As health care philanthropy executives, we must rise up to lead through this change and help those around us work through this transition phase.
No doubt about it. Our world has changed. For months, this pandemic has dominated the news, our economy and our lives. Even with restrictions being lifted in some areas, we still don’t know how long the impacts and changes will continue and if there will be another surge of COVID-19. Our lives still feel beyond our control. People are frustrated and sometimes non-compliant with preventive measures because they are “over it,” wanting back life as they knew it.
While we are accustomed to experiencing momentous change in single doses, such as dealing with a new boss or a different job, this is different. We are still adjusting to multiple challenges like working from home while schooling our children, coping with layoffs and furloughs and trying to lead our teams remotely while helping our health care systems as philanthropy leaders. Many of us are left wondering if we will soon return to an office while having children home from school. How will that impact exposure and risk? It’s exhausting and overwhelming—physically, emotionally and financially.
As William Bridges describes in his book, Managing Transitions, “It is not the change that does you in. It’s the transitions.”1 We are certainly in quite the transition phase at home and at work. How, as leaders, can we push through and beyond this transition?
It is often in the transitions that we learn to best address the changes around us. Today, many describe themselves as feeling in limbo and overcome by uncertainty. We are in a psychological transition phase while coming to terms with our situation. We are lost in this neutral zone between our old existence and our new reality, both personally and professionally. We question our roles and what we should do next.
As health care philanthropy leaders pushing beyond COVID-19, we must ask ourselves:
How has the pandemic affected our foundation?
What changes or innovations must we make to stay relevant and purposeful?
What positive outcomes can be achieved right now?
What does success look like in three months? Six months? Next year?
What are our biggest challenges and risks?
How can we mitigate those risks?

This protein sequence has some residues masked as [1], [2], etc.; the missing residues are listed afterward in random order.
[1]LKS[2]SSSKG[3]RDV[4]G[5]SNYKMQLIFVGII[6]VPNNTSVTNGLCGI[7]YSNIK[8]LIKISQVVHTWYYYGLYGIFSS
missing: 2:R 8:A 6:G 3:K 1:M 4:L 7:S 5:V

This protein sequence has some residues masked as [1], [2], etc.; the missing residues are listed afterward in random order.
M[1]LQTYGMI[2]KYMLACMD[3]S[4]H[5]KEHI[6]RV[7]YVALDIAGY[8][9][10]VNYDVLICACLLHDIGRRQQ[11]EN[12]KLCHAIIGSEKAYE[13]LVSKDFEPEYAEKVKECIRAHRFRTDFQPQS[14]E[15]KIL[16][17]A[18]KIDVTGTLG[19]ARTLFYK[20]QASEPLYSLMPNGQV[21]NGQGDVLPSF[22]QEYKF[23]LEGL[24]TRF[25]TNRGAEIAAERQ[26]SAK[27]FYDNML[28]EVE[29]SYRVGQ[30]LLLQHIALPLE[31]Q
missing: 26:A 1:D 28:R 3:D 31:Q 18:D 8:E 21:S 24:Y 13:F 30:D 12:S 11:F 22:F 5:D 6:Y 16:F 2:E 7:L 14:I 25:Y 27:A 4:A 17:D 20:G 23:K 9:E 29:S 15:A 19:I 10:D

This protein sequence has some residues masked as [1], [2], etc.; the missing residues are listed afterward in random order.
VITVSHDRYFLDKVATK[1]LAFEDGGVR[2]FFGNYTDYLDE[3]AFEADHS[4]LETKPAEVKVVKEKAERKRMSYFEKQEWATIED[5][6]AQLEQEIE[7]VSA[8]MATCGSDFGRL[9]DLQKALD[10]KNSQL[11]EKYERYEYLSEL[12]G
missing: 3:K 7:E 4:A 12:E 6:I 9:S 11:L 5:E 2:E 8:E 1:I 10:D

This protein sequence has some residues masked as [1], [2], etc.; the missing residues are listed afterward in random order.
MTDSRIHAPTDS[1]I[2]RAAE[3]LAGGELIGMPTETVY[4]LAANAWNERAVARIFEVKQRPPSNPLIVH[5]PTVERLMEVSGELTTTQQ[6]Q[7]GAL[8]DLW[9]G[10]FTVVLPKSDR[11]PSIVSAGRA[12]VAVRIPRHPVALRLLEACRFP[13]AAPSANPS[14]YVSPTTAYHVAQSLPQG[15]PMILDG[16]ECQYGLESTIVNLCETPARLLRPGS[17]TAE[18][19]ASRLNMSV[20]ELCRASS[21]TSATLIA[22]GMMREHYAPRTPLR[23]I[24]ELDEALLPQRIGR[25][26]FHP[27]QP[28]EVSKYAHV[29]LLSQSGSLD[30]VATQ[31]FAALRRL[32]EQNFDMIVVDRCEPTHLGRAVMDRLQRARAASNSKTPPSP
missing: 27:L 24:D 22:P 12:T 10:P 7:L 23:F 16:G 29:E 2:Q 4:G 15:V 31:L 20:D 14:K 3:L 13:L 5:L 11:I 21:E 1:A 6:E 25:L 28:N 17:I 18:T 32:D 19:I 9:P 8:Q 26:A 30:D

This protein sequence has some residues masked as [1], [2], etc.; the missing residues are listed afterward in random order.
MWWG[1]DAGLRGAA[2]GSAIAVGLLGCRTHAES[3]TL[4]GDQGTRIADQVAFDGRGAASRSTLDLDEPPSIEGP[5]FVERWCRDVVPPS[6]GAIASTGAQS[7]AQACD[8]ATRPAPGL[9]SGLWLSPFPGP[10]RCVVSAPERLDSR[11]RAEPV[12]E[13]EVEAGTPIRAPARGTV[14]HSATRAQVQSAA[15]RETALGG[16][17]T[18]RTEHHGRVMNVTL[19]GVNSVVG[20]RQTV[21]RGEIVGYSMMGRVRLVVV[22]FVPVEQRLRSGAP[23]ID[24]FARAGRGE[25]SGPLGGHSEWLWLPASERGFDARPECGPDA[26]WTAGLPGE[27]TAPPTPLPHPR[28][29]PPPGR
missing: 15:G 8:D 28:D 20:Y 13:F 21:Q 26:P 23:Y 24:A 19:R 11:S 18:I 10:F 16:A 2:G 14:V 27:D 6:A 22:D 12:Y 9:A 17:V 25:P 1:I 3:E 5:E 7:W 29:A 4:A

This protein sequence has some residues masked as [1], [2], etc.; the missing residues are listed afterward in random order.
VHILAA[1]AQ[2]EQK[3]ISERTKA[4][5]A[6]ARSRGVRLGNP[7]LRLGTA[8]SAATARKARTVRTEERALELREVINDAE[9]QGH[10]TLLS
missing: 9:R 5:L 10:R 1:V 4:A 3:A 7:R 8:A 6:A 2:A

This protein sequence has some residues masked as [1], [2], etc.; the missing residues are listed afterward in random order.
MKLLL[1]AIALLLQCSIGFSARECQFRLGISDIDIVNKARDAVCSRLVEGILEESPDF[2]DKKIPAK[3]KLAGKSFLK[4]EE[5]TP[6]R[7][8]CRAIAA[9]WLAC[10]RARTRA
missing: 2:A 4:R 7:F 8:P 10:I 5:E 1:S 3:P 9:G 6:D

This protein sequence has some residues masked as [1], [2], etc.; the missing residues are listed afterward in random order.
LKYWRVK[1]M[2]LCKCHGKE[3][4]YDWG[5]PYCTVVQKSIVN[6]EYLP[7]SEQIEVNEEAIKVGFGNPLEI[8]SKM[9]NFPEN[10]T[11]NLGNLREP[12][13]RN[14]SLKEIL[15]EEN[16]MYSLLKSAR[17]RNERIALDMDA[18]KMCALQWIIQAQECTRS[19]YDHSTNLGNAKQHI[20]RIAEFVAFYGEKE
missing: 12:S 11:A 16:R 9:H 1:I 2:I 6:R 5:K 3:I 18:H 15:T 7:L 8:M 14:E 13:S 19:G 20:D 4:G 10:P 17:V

What are our highest priorities? How have they changed?
What messages do we need to communicate to demonstrate confidence and clarity for the future of our foundation?
How can I make the team’s possible transition back into the building go safely and smoothly?
From this information, produce an action plan to lead the team beyond these unsettling times. Creating and implementing a plan settles the anxiety of feeling out of control, moves our teams from our present situation to the future and creates optimism. What innovative ideas can be brought forward to adapt to this new situation? Think differently. Necessity forces organizations to innovate.
Once an action plan is developed, lead others through the transition of change. Considering the acronym “CHANGES” will help tremendously as you focus on your next steps. While many of these may already be underway, let’s remember to:
C ommunicate constantly through the change. H elp others to understand the need and reason for the change. A cknowledge what is being lost. N avigate through the signs of change.There can actually be a grieving process.
G ive others time to process. E nsure respect for the past. S how how the ending contributes to the new beginning. Lead forward with hope and optimism.
Plato once said, “Necessity is the mother of invention.” Entrepreneurs know that some of the best ideas have been born out of the most challenging times. Americans are well known for their ingenuity. Businesses are adapting their models to help with COVID-19, from making masks to volunteering time.
Great leaders have the astounding ability to accept problems before them as challenges. They are not deterred by obstacles in their paths. How will you adapt and change? What innovative thinking can you implement to work through and beyond transition and change?